There is the history of Satan, of the Devil. That is how he began as the top angel, the anointed cherub who covered. It refers to him that way two different times. Now turn to the book of Isaiah, chapter 14, where we have the reason. Ezekiel tells us that iniquity was found in him and Isaiah, chapter 14, tells us what that iniquity was. Notice, beginning with verse 12:

Isaiah 14:

12How art thou fallen from heaven, O Lucifer, son of the morning! how art thou cut down to the ground, which didst weaken the nations!

Those last verses tell us that the picture that many people have of Satan's ruling in Hell and that for those who do not accept the sacrifice of Christ and wind up going to Hell, there will just be an alternate kingdom in Hell. Satan will not be ruling in Hell throughout eternity. Satan has the power to go today in this era of world history that we are living in and he has for many, many years had the opportunity to go into Heaven, to come on the earth; but when he is cast into Hell, people will be amazed and marvel when they see this lowly creature in Hell, perhaps shriveled up physically, and people will say, “Is this the one who caused kingdoms to crumble? Is this the one who has done all the damage and put people as prisoners to their habits, to their addictions? Is this the one?”

Going back to verse 13, notice the reason for this. Satan who was known as Lucifer originally—highest of the angels—said, “I will be like the Most High.” The sin of Satan was that he was not thankful for that beautiful place of significance in God's program that he had been given. He became lawless, as John refers to it in I John, and he said, “I will be like the Most High.” The description that we have in Isaiah, chapter 14, and Ezekiel, chapter 28, would indicate that he was very much like the Most High already. He was in the throne room of God. He was able to walk back and forth in the throne room of God. Other Scriptures indicate the fact that he perhaps had a built in pipe organ or some kind of beautiful music that he was able to produce. He sang the praises of God. He was like the Most High in many, many ways, so all that he could have meant by saying, “I will be like the Most High,” is what is elaborated on in the next verse: “I will exalt my throne above the stars of God.” Not content with the place of importance and glory and honor as a part of God's honor and glory, he said, “I will be above God.” That is the sin of Satan. That is the lawlessness of Satan, and the significant thing about that is that, as we have already seen from God's Word in I John, lawlessness is something that you and I are very easily swayed to do.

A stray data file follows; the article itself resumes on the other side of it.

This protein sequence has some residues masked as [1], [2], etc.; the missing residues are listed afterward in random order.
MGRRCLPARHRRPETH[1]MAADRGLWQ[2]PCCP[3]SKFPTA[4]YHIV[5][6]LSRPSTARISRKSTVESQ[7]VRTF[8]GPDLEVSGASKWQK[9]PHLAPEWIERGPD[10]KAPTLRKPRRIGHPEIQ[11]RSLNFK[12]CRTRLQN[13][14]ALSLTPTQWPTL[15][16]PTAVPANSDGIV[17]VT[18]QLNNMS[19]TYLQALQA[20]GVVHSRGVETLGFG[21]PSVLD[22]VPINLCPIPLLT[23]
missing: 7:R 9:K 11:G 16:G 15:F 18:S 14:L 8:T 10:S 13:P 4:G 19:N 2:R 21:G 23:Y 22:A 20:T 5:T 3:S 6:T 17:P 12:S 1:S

Works of Satan